that miliis produce also some lighter "hypo" colored offspring is also my experience when the adults are darker.
i also ( and defently some others here ) like the color morphs as well, also in every reptile, but thats not a reason for me to quit with the natural forms here, i keep them also if possible to get real ones.
anyway no one can stop the hype about all the different morphs in reptiles and i give a garantie that when the first albino born milli would be avaible, the list of people would be very big to abtain them, also a few who say i normaly donīt like the morphs.
but anyway if someone has to offer some offspring from locales, i am always open to get them.
regards stefan

sune jensen
10-19-2005, 04:59 AM
Hi Stefan,

I know morphs are a big discussion issue, but all I can say is that I respect the opinion of other people, but to me this hobby is all about keeping good quality captive populations that are as natural as possible. That means keeping natural forms pure, no man made morphs, no hets for morphs, and obtaining animals with known locale/origin/collection site whenever possible.
Maybe it is true that no one can stop the morph hype, but raising the issue might be a good thing.
As for Australian geckos it makes me sorry to see people for example mixing different forms of miliii, because once the dammage is done it is difficult or impossible to get the pure natural forms again. Think about if people mixed the different form of Stroph. intermedius or williamsi. Not a very nice thought.
Michael; The southern form is supposed to be much smaller than the two other forms. I knew some people who keps them, but I dont know where they are now or if they even exist any longer - maybe they have just been mixed with the other forms.


10-19-2005, 05:18 AM

Yes Sune we understand each other in that point.

by the way i am searching for a male of the smaller milii kind, for a friend of mine.

About mixing different Strophs, i have heard rumours some people are trying to doing that still. its not nice as well, but we can not stop this also.
it is bad, but not in the true and real hobbyists hands.

regards stefan

10-20-2005, 01:53 PM
I'm of the same point of view than Stefan.
Pure local species are a great challenge, in making breeding program to avoid inbreeding, with the sensation of saving something which will maybe desappear in the wild. Excitation of finding a true locality etc... This side of the hobby is very attractive for me, and here, I agree with you, sune.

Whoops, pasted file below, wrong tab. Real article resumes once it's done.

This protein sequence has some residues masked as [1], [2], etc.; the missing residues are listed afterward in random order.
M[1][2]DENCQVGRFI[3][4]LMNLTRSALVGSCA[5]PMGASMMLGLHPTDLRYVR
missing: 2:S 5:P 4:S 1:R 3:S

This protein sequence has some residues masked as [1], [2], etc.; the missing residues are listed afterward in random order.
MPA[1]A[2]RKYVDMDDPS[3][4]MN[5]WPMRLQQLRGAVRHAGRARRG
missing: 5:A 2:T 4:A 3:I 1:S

But, morphs have many advantages too. First, they permit to newbie to begin with species like leo, and by the way, to enter the hobby, and in my mean, more we'll be, more we'll learn. I think some of this newbie could become great gecko keeper in the future. Then, selective breeding of morph is also a great challenge ( I mean, I like it ). Moreover, most are beautiful, and are strickly captive animals.

Sune, you wrote exactly what everybody should :" but all I can say is that I respect the opinion of other people", too much people ( especially in germany, where there is many purist, thinking there is no different view of the hobby ) think they have THE true.

10-21-2005, 06:03 AM
Hi Sune,

the southern morph is often offered in Germany/Europe (terraristik.com) as 'the big coloured southern morph'. Now I`m very confused, beause you wrote that the southern morph seems to be smaller than the other.

Here`s a pic of a U. milii I bought as the named morph


sune jensen
10-25-2005, 04:43 PM
Michael, off course you are right
It is the western form which is supposed to be very small
The southern form is actually the biggest.

(Stupid typing mistake, my fault)


Tom Martensson
10-25-2005, 05:18 PM
I have both the southern and the eastern form (exactly 300km west from Sydney)
And I can tell you the eastern form give me about 6-8 juvenile at once female/year.
And the southern give me about 16-18 juvenile at once female/year.
So there is some differents between the formīs, I think the southern like it more cooler, but I have the same temp too everyone, and that resultīs in the southern produce more than they normally would do.
Hope you understand what Iīm saying with my bad english.

10-26-2005, 01:56 AM
@sune: no problem :wink:

@tom: Many thanks for your reply. Your information are very interesting. I understand your good english !!!


10-26-2005, 05:25 AM
I kept an bred the Western Morph. The ones I had were much more red in colouration, and like the other have said they were smaller. The babies were stunning. One of my hatchlings had no neck band.

10-26-2005, 02:56 PM
@ray: can you post a picture of them, plz?


10-26-2005, 05:32 PM
I had hypo too of this form, but I don't have any decent photos to share of them.

Adult Female:



10-27-2005, 01:56 AM
thx Ray!

sune jensen
10-27-2005, 04:28 AM
Ray, do you know where this type is now. I'm not asking you to tell names here in public, but it would be nice to know if this type is still in the hobby. Do you know where your babies/adult breeders went, or have you lost track of them?